The Twenty Eight

Form

Four lines with seven syllables each;
end-rhyme the first and fourth line (optional).

Alternate Form

Seven lines with four syllables each

 

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fun and camaraderie

sharing a meal and some wine

updating news with each one

face lit up with joy and glee

 

oh what a day

lunch together

treasure each friend

fun and laughter

joy and natter

the sky is blue

a gorgeous day

 

together

life could be such fun

you and me

him and her

sharing a sumptuous meal

lovely to see all

 

(c) ladyleemanila 2015

 

For: B&P’s Shadorma & Beyond – The Twenty-Eight

Lest We Forget – B&P Shadorma and Beyond – The Bop

Today we’re going to look into a fairly recently created poetic form called The Bop. It was created by poet Afaa Michael Weaver, an American poet (born in 1951, author of several collections of poems and a full length play) during a summer retreat of the African-American poetry organization Cave Canem.

It’s not totally dissimilar to a sonnet … it consists of three un-rhymed stanzas with a repeated refrain after each stanza.

The first stanza is dedicated to the statement of a problem and it is 6 lines long.

The second stanza is dedicated to the elaboration of the problem and it is 8 lines long.

The third stanza is dedicated to the possible solution of the problem and it is also 6 lines long.

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How do we remember the men we’ve lost?
How can we tell them they’re still being missed?
That every day, especially on this crisp autumn day
Their memories still linger and they’re not forgotten
That what they’ve done are truly appreciated
Would wearing poppies and lighting candles do?

Lest we forget, lest we forget

Men of valour and courage going to war
Every generation, there are some reasons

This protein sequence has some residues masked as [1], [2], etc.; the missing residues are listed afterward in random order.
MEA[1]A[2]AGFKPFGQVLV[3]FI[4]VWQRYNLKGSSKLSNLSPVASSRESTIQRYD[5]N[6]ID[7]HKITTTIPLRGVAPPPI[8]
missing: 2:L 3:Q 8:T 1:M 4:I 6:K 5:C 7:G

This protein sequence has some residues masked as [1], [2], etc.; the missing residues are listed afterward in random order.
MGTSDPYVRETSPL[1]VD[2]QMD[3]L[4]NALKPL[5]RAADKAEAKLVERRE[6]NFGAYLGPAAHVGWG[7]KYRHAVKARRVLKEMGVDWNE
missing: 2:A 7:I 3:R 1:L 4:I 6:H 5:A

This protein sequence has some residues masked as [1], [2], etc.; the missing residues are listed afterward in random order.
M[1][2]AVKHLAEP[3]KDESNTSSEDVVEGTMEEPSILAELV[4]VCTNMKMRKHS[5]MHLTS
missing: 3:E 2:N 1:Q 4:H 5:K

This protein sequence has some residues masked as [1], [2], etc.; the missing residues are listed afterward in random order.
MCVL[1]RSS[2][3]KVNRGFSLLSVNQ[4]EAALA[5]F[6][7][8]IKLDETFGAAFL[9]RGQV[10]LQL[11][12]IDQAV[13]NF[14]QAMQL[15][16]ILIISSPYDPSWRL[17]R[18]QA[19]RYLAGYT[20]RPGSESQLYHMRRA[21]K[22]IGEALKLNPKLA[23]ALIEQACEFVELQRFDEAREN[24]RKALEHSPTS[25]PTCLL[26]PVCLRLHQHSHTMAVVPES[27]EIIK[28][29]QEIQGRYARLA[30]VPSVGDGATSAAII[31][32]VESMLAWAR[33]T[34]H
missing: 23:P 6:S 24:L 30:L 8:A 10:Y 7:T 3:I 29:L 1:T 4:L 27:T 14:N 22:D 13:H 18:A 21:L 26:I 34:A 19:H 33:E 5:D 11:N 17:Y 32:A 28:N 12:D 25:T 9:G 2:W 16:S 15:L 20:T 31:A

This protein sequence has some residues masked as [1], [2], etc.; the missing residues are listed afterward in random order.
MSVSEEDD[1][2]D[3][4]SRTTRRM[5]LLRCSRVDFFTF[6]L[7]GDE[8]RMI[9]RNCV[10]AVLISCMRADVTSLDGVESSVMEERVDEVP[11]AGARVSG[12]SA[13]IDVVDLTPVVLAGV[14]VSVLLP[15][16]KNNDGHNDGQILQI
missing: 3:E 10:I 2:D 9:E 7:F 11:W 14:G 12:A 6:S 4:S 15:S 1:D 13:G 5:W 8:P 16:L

Of why men waged wars against each other
We send them there, some still boys and girls
Not knowing whether they’d still come back
The experience they’ve got, we don’t really know
And when they come back, are they still whole?
Our heroes, our loved ones, their sacrifices

Lest we forget, lest we forget

And so we remember them
We appreciate what they’ve done
To our countries and to our freedom
Wars are ugly, wars are unfair and wars are ruthless
But then they are necessary sometimes
Let’s just hope that peace and understanding come

Lest we forget, lest we forget

For: B&P’s Shadorma & Beyond

B&P’s Shadorma & Beyond – The Lento, Revisited

A Lento consists of two quatrains with a fixed rhyme scheme of
abcb, defe;

All the FIRST words of each verse should rhyme.

There is no fixed syllable structure to the Lento, but keeping a good,
flowing rhythm is recommended.

a-witch-prepares

Which witch prepares a spell?
Switch that man to a frog
Ditched her for that barmaid
Twitch of sting felt for that dog

Feeling at last the problem’s solved
Bring some justice to her fate
Zing was added to her lacklustre life
Chuckling to herself, she feels great

Hallow’s Eve
Or Allhalloween
All Saint’s Eve
Trick or Treat
Costume parties, bonfires, pranks
Light candles on graves

(c) ladyleemanila 2015

For: B&P’s Shadorma & Beyond

Lady Godiva – B&P Shadorma and Beyond – The Trinet

Bastet wrote: One of those forms is the Trinet, and I’m afraid I really don’t remember who introduced it. It’s not particularly difficult … it’s just 7 lines with word counts of 2,2,6,6,2,2,2 – however anyone who’s ever done a micro poem knows that tiny does not mean simple!

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Lady Godiva
nude ride
clothed only in her long hair
Peeping Tom bored a hole and
saw her
no tax
for folks

(c) Ladyleemanila 2015

For: B&P’s Shadorma & Beyond

Peacock – B&P Shadorma and Beyond – The Oddquain

An oddquain is a short, usually unrhymed poem with seventeen syllables in five lines: 1, 3, 5, 7, 1.
It was created by Glenda L. Hand. The oddquain may stand alone, or it may be combined / modified as follows:

Oddquain Sequences – a longer poem made of several oddquains;

Crown Oddquain – a series of five oddquains;

Reverse Oddquain – an oddquain with a reverse pattern of 1-7-5-3-1;

Oddquain Butterfly – a nine-line stanza with 1-3-5-7-1-7-5-3-1.

Kew 9

Why
The peacock’s
On the other side
Feasibly she’s waiting there
Love
He wants to show his feathers
Radiant coloured spots
Glimmering
Bright

(c) ladyleemanila 2015

For: B&P’s Shadorma & Beyond